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Write On! Features: Letter To A Poet Of Colour by Hongwei Bao

by Hongwei Bao

The title of this feature takes inspiration from a book, Letters To A Writer Of Colour, edited by Deepa Anappara and Taymour Soomro (Vintage 2023). The book is useful and inspiring, but I’ve also noticed that all those featured are prose writers and I’ve yet to come across a book similarly titled. As an emerging poet of East Asian heritage writing in English as a second language, I’d like to share my experience of writing poetry and offer some advice for aspiring and emerging poets of colour.

The first obstacle a poet of colour encounters is a structural one: the lack of a proper, and truly diverse, poetry education. For many people of colour, reading and writing poetry is simply not an option available to them at key stages of their lives. Poetry education at school was limited for me. Although Chinese pupils are required to analyse and even recite classical Chinese poems as part of their school curriculum, the purpose is to pass exams instead of encouraging creativity. In exams, one is expected to write prose but seldom poetry and analyse poetry instead of creating poetry. Also, classical poetry’s rigid rhyming and meter schemes and the conventional subject matter do not make it easy for a young person to relate to.

It was only when I came across modern and contemporary poetry that I began to realise one does not have to write like Du Fu or Shakespeare to be a poet. So, first and foremost, a person needs to familiarise themselves with different forms of poetry, knowing its various traditions and possibilities. If this option is not available in the school curriculum, go to the local library and find out as much as you can (and hopefully your local library has a decent poetry collection). The Poetry Society runs a ‘Poets in Schools’ programme that works with schools to provide poetry education.

The biggest hurdle a poet of colour must jump across is to give oneself the permission to write. Having known some of the different forms and possibilities of poetry, select a form  you’re comfortable with, be it rhymed or free verse and start writing as soon as possible. You can write about your own life, or about the lives you’re familiar with. When I was a child, I wrote some ‘bad’ poems about life, death, human separation and pain. I wrote about these, because the adult poets I’d read wrote about such things. But as a teenager, I didn’t have the life experience or craft to deal with these big topics, so my early poems appeared very inauthentic. I’d have written better poems if I’d focused on myself, my family and school life. This doesn’t mean you only write about what you know; if this were the case, the creative potential of a poet would be very much limited. However, for an aspiring and emerging poet, before venturing into unknown and uncertain territories, it’s best to start with what you’re most familiar with.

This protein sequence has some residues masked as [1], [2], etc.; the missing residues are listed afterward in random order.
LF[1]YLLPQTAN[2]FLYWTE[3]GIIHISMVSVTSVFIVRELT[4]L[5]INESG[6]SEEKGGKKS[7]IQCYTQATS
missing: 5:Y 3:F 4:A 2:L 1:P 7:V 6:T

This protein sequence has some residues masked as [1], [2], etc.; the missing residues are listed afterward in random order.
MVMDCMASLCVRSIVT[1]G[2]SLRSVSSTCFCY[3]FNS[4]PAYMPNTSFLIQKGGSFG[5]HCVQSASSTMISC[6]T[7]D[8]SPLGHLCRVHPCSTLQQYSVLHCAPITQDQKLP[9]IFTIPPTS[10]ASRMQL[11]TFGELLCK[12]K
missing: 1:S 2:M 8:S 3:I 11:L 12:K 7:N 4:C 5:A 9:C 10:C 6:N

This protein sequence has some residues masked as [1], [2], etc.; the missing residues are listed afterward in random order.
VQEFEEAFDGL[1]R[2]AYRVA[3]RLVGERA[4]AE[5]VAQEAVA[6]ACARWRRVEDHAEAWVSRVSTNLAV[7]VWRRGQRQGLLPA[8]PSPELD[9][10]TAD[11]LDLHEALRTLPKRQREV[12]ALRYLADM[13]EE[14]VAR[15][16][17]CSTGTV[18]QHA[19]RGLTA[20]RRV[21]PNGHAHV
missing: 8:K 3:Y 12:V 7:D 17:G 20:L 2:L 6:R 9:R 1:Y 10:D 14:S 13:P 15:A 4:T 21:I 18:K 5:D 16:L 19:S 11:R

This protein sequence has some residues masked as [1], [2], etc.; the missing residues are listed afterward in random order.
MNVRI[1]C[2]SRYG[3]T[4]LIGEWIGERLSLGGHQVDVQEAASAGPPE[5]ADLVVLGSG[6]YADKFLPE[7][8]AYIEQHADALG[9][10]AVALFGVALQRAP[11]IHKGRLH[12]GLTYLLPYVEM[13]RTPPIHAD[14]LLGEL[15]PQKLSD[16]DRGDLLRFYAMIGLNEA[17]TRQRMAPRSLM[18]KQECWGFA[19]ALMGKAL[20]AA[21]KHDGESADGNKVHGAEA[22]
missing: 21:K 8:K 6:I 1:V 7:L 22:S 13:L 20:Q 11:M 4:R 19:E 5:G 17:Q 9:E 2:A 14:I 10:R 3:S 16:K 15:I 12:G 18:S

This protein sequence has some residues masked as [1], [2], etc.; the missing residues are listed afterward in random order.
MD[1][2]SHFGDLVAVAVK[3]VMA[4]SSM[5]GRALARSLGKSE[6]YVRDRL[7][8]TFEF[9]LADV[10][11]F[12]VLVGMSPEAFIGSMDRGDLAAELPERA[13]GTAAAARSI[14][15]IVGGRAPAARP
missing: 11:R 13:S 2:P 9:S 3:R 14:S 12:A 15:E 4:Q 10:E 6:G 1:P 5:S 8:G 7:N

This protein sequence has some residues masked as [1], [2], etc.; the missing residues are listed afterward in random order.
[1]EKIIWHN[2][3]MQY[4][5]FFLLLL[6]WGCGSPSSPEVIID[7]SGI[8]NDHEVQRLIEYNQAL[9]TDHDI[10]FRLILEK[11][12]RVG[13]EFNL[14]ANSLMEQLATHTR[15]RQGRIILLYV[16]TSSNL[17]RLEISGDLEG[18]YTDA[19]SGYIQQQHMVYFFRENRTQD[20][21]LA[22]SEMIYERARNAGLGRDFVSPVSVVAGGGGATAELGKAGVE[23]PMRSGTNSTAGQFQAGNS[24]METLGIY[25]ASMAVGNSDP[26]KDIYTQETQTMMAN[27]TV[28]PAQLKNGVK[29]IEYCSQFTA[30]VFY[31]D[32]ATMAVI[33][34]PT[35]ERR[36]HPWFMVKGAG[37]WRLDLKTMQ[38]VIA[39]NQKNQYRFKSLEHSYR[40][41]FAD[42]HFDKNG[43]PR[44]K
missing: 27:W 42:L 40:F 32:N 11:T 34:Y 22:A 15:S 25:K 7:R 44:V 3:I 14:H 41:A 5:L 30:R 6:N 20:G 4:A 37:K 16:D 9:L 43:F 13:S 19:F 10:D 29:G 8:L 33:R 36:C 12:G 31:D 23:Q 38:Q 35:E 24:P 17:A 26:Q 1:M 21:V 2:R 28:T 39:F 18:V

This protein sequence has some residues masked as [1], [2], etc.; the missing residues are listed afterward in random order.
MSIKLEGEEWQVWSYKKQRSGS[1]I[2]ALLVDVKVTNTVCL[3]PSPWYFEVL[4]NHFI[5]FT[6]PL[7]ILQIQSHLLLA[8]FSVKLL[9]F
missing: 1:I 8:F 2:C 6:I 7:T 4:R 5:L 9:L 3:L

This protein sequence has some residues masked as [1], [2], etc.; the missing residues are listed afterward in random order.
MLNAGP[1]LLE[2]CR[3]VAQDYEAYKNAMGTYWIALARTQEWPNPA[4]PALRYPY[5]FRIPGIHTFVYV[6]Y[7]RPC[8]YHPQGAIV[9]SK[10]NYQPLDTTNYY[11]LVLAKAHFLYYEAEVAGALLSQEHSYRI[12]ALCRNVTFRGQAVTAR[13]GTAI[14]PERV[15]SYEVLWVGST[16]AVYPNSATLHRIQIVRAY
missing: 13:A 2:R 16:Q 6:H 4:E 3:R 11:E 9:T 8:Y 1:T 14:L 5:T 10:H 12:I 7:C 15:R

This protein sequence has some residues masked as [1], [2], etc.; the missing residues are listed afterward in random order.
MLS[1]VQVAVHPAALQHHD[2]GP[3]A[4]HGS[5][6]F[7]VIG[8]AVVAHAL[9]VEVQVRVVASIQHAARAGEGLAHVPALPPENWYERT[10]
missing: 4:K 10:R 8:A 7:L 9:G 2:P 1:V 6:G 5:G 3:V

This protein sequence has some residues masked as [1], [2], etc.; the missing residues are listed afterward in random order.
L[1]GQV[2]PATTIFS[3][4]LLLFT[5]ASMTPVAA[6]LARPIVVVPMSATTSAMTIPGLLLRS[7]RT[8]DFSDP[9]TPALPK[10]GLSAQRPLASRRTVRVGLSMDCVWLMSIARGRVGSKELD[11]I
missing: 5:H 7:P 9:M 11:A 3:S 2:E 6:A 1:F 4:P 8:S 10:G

Feeling both seen and having a voice is an empowering experience for a poet of colour. This is because most of the poems we read today as part of the ‘literary canon’ are written by people from white, middle-class backgrounds. Their concerns may differ from yours and their voices may feel strange. This is a good incentive for you to start writing about your own life in your own voice! Remember: your experience matters, and your voice matters. As Toni Morrison says: “If there’s a book that you want to read, but it hasn’t been written yet, then you must write it.” I felt this way when I read poetry. After reading many queer writers’ and East Asian writers’ works, although I have benefitted greatly from their writing, I still feel that the intersections between these identities could be further explored, and that a non-metropolitan queer Chinese voice is still missing. This became my motivation to put together The Passion Of The Rabbit God, my debut poetry collection addressing the queer Chinese migrant experience in the Midlands.